NDH: I have come across labelling theory but never really explored it in its application to places rather than people. Your advice to us is to describe ‘an area experiencing economic deprivation’ rather than ‘a deprived area’. What difference do you think changing your language in this way creates?

DM: A person moving into or being born into a community labelled as ‘an area of deprivation’ may grow up believing that their chance of success in life will be low with few opportunities. Generational experiences pass down and people, some at a very young age, lose their goals, their aspirations and even their hope. They also become very aware of the stigma attached to such a label which, in turn, takes away any pride that person may have felt for both the place in which they live and their roots. People outside of the community, often including the media, make assumptions about individuals who come from ‘a deprived area’ and, whether or not a person is struggling, involved in crime or living in poverty, they feel that they are perceived as such.

By shaking off the negative label and referring to a community as ‘an area experiencing economic deprivation’ the focus shifts from the person and becomes a collective community issue that can be overcome. We are instilling hope to the people who live there – the language itself suggest that there ‘is a way out’.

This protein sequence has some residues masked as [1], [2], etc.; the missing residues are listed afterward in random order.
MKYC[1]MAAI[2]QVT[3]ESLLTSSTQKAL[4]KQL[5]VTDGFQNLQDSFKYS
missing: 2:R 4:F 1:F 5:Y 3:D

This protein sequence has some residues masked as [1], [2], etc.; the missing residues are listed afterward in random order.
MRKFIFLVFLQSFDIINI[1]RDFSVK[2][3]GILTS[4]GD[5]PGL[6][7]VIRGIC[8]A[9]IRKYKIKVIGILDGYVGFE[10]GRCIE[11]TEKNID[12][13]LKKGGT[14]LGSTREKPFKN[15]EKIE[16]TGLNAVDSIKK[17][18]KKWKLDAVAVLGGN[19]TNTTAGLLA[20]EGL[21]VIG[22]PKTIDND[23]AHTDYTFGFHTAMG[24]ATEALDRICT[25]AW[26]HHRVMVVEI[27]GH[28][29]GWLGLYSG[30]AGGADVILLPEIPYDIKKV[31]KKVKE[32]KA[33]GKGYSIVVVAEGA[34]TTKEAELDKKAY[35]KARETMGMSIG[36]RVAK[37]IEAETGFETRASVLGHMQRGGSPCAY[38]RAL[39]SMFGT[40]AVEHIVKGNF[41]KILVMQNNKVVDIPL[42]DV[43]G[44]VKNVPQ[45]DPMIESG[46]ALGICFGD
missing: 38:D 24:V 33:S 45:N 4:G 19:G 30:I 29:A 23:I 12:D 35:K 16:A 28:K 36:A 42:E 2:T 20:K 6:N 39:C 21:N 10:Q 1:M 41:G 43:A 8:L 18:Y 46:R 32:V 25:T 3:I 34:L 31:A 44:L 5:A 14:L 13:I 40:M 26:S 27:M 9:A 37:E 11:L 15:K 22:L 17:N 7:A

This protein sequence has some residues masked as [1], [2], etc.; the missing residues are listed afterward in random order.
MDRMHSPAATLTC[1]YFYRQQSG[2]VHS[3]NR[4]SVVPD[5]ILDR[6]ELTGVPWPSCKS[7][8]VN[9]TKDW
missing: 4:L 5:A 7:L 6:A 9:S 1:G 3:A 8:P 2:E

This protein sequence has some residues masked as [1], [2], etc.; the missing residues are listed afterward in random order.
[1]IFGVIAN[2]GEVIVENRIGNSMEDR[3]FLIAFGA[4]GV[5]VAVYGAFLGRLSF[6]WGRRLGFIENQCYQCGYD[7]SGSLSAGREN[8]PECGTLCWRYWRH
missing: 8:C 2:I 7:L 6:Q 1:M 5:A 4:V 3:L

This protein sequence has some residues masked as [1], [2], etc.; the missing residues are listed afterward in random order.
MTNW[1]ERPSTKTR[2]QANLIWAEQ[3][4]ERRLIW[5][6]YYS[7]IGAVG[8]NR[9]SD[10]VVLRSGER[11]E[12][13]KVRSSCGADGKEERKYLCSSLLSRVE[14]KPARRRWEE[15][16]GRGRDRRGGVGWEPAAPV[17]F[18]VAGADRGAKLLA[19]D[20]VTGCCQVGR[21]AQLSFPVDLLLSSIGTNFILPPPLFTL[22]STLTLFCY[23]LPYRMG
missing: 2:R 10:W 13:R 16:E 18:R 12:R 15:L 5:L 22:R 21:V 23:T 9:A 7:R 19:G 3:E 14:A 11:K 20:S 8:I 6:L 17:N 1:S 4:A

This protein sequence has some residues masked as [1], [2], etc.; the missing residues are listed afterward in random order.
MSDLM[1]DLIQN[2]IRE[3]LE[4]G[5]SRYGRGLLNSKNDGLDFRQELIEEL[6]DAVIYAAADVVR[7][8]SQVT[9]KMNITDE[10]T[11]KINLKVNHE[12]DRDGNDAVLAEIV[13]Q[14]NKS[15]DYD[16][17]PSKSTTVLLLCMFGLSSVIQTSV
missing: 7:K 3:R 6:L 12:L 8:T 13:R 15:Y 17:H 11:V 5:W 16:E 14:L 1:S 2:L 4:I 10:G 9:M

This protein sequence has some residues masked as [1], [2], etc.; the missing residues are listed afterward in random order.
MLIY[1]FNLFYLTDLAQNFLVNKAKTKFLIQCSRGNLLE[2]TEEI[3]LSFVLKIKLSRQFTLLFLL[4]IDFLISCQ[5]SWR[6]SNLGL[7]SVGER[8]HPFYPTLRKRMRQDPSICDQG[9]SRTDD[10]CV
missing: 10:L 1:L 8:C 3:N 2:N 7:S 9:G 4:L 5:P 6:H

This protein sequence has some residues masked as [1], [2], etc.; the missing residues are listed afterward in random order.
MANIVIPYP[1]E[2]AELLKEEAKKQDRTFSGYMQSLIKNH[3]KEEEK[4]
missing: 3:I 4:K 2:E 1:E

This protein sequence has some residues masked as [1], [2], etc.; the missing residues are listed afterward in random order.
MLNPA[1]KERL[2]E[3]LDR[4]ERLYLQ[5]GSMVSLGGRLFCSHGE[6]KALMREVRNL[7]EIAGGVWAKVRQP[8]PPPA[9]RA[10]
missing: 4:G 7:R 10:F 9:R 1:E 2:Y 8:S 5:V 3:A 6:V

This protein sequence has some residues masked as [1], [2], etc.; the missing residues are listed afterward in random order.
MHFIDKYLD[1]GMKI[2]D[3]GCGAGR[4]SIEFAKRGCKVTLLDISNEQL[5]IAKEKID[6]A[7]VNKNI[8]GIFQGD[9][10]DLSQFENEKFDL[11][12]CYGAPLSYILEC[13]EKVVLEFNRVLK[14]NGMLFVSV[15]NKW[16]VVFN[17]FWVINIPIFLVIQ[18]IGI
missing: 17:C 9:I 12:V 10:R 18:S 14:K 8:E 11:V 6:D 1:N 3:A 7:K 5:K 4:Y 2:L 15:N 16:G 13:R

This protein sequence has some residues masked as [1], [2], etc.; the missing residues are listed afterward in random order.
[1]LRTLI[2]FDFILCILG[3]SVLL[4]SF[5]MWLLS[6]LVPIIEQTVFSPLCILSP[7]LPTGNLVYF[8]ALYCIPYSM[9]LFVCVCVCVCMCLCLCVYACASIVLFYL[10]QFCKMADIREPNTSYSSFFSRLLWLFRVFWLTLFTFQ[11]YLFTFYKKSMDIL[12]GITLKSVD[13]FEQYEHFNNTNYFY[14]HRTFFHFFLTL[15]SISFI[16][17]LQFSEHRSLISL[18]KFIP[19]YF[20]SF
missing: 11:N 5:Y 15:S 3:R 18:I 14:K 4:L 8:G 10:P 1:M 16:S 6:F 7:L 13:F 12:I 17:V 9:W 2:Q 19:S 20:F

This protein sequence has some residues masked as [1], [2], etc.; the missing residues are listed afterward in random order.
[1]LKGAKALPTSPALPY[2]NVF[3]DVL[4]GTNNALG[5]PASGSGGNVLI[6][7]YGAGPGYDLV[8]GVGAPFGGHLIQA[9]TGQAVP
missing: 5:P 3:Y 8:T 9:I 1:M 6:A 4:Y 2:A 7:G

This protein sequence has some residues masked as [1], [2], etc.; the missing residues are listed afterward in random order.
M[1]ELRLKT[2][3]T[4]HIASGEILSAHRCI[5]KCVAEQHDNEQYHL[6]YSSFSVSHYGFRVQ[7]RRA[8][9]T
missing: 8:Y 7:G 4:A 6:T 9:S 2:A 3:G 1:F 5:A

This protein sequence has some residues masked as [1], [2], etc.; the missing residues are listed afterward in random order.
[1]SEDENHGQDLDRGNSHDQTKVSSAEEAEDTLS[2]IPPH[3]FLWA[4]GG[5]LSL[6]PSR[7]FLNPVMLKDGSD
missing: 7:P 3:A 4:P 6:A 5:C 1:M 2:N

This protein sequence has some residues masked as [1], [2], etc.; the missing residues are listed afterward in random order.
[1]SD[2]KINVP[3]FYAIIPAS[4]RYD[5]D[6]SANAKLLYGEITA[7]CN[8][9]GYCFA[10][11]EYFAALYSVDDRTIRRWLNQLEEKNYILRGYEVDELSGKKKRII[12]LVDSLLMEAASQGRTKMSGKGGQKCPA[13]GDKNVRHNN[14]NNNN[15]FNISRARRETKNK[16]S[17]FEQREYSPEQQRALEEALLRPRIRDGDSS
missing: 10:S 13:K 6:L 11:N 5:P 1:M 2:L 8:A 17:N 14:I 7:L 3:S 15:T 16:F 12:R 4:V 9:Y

DM: Nancy – how would you describe the community where you were raised and did this affect you in any way?

NDH: I didn’t grow up in one community, we moved loads – by the time I was 12 we had lived in North London, Redcar, Darlington, a couple of places in Middlesbrough, South London and Northern Ireland. Each place has influenced me as has the process of moving around. I am a Northerner and a Southerner, a Londoner and a Celt. I’m from all of these places and a constant outsider!

NDH: One of the really interesting things we encountered in the workshops you hosted was that the same word can be viewed by some people as empowering or positive and by others as laden with negative connotations. One of these words was ‘community’, a term I probably use 50 times a day. What is your view on why there is this mixed response and how we should respond?

DM: I also use that word around 50 times a day; I ensure it is applied in a positive way. For years now central government, local government, funders, foundations, the press and other media sources very often describe communities as ‘broken’, ‘disadvantaged’, ‘deprived’, ‘hard to reach’ …… all of which are deficit describers and used instead of looking at the community and saying, “they may be experiencing financial hardships”. Maybe, as a result, people have lost their sense of pride within those communities.

If we look at those communities and focus on the creativity, the positivity, the ‘can do attitude’, the skills and the resilience of community members, people may feel more comfortable in being a part of their community; adding to their sense of pride and to their motivation to make things better collectively.